The State Board of Education held off yesterday on a proposal to broaden the state's powers to revoke and suspend teaching licenses.
Instead they asked educators to draft regulations that would hold out the possibility that a certificate could be reinstated and be tougher on teachers who molest and abuse students.
Current regulations permit the state to revoke a teaching license only after the teacher has been convicted of a serious crime, such as child abuse.
Maryland has revoked only eight licenses since the law took effect in 1989.
But the regulations don't touch what educators quietly admit is at least as much of a problem: The teacher who, when confronted with allegations of misconduct involving students, resigns, or is fired.
If the teacher has no criminal conviction and a clean record, the license cannot be revoked and the teacher can seek a classroom job elsewhere.
One state legislator said he will introduce a bill during the 1994 General Assembly session to make criminal background checks, required of school employees hired since October 1986, include current employees hired before that date. Such a provision was opposed in 1986 by the teachers' lobby.
Those convictions would be reported to the state Department of Education, said state Sen. John A. Pica, a Baltimore Democrat.
Board members considering yesterday's proposal said the state should hold out the possibility that teachers whose teaching privileges have been taken away could prove they have mended their ways and thus regain a license.
Board member Harry D. Shapiro said lawyers can regain their license to practice. Depending on the conditions, he said, teachers should too.
But the board's student member said many students would disagree.
"As a student, I don't think I'd want a teacher who had been convicted of child abuse or violence. Students find out lots about their teachers," said Allison C. Cole, the board's student member, from Severna Park High School.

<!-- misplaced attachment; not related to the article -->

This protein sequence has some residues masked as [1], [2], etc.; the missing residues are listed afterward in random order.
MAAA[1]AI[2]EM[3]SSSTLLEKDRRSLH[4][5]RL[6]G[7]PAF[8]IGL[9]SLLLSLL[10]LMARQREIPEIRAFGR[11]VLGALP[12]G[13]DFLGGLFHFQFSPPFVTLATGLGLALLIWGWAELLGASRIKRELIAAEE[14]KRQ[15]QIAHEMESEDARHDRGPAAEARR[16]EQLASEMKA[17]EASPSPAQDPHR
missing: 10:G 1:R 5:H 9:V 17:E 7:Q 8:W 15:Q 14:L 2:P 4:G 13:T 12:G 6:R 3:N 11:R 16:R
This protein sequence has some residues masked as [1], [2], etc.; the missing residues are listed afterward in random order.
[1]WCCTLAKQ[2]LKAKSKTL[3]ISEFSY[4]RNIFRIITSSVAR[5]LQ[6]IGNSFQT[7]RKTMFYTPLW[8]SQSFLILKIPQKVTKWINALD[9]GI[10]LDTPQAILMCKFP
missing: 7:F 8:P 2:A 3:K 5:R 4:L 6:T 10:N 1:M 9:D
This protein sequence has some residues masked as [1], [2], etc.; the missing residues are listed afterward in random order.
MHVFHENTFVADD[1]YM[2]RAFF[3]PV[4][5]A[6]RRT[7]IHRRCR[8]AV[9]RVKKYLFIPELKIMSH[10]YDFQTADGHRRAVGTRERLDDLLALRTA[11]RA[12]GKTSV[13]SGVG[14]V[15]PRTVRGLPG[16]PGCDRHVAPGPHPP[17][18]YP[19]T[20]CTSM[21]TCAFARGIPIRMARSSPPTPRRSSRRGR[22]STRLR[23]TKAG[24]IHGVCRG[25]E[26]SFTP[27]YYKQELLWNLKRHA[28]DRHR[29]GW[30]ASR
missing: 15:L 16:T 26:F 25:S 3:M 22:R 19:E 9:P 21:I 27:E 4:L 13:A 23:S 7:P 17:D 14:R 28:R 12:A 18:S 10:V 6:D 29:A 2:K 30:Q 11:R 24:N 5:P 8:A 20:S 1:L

"Even if they were rehabilitated, students would feel extremely uncomfortable," she said.
Much of the impetus for changing the regulations stemmed from incidents in two suburban counties.
Last fall, Michael E. Hickey, superintendent of Howard County schools, was about to fire a teacher who had sexually molested a student and ask the state to revoke his license when he discovered that because the case was not criminally prosecuted, he could not try to revoke the license.
In Anne Arundel County, when then-Northeast High School teacher Ronald W. Price was charged with having a sexual relationship with a student, he blamed the school system for not stopping him.
Price has admitted to sexual relations with more than seven students during a 20-year period and said the school knew of his activities. He was convicted of child sex abuse and sentenced this month to 26 years in prison.
If the board had approved the licensing task force's recommendation yesterday, the process of publishing the proposal and holding hearings would have started. New regulations could have gone into effect in February.
One task force member criticized the board for not moving forward this week to formally propose the regulations. Problems could be straightened out in the interim months when hearings are held, said Robert L. Moore of the Maryland State Teachers Association.
However, education officials said the changes the board is seeking would require starting much of the adoption process over.